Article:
A latest study from the Ottawa Hospital Research Institute and the University of Ottawa claimed that there is not much information to support the extensive use of so-called ‘combination therapies’ to lower cholesterol.
Statins are supposed to be the most broadly prescribed class of cholesterol lowering drugs. However it appears that they are increasingly being used at a higher dose or in an assortment with other kinds of drugs mainly because people may not react to the standard dose of statin.
A systematic review was conducted to find out how much evidence supports the use of these combination therapies versus high dose statin therapy. Ottawa stroke specialist Dr. Mukul Sharma and his colleagues examined the review. They checked about 102 studies that tested combination therapies concerning ezetimibe, niacin, bile acid sequestrants and omega-3 fatty acids.
“Our review shows that so far, there is not enough evidence to support the widespread use of combination therapies over high dose statin therapy. Thus, for most patients who don’t respond to a low dose of statin, it would make sense to try a higher dose of statin before trying a combination therapy. If the high dose statin does not work or is not well tolerated, or if there are other special circumstances, a combination therapy may be a good option, but until more research is done, this is not recommended for most patients,” commented Dr. Mukul Sharma, Medical Director of the Regional Stroke Centre at The Ottawa Hospital, a Clinical Investigator at the Ottawa Hospital Research Institute, Assistant Professor of Medicine at the University of Ottawa and Deputy Director of the Canadian Stroke Network.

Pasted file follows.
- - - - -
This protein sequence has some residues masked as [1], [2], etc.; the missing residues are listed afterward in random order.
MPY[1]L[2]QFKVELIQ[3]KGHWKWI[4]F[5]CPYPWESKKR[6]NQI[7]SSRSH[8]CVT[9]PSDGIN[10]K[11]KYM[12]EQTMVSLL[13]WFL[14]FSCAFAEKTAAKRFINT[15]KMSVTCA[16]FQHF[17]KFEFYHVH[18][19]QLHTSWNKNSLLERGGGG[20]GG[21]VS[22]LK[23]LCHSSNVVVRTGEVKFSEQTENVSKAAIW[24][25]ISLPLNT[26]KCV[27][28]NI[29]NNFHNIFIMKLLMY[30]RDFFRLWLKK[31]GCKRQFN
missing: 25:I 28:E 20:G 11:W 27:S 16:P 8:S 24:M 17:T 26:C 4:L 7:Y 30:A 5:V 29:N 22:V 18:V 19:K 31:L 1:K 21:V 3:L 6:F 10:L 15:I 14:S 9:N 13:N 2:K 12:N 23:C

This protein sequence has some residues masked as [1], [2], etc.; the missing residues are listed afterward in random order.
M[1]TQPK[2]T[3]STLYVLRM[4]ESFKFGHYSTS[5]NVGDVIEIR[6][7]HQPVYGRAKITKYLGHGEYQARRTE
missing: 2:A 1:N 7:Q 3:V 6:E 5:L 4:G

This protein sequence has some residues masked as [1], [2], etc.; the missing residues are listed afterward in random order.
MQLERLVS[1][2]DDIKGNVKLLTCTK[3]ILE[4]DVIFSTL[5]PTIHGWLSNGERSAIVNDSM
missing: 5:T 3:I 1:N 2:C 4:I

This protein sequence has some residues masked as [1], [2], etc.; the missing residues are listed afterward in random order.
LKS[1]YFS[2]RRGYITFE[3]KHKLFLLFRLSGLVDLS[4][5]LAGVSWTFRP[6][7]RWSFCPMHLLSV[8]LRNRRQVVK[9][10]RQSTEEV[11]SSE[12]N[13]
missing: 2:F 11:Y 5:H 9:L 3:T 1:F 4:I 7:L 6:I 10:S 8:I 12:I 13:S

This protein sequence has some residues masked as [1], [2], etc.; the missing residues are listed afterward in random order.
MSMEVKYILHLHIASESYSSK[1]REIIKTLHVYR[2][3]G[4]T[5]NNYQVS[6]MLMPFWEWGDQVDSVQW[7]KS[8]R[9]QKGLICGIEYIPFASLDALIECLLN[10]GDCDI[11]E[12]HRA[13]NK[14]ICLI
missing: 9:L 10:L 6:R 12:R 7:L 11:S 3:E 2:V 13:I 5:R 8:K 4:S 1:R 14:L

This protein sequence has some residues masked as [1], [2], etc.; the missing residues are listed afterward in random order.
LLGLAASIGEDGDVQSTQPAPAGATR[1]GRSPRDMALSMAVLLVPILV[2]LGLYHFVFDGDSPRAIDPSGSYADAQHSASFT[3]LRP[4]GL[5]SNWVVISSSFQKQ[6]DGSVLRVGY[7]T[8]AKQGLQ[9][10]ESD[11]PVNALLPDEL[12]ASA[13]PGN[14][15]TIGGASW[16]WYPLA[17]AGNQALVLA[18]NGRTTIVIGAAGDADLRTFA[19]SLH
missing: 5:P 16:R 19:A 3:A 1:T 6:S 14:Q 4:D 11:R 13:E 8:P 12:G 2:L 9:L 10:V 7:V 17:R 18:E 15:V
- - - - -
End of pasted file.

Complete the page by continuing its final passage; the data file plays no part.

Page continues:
Dr Sharma observed that it may particularly be vital to have this type of independent analysis of drugs which are heavily promoted. Approximately every year, 35 million Canadians and Americans are supposedly prescribed cholesterol lowering drugs. The risk of heart attack, stroke and other cardiovascular conditions may be reduced due to lower cholesterols.
This study was published in the online edition of Annals of Internal Medicine.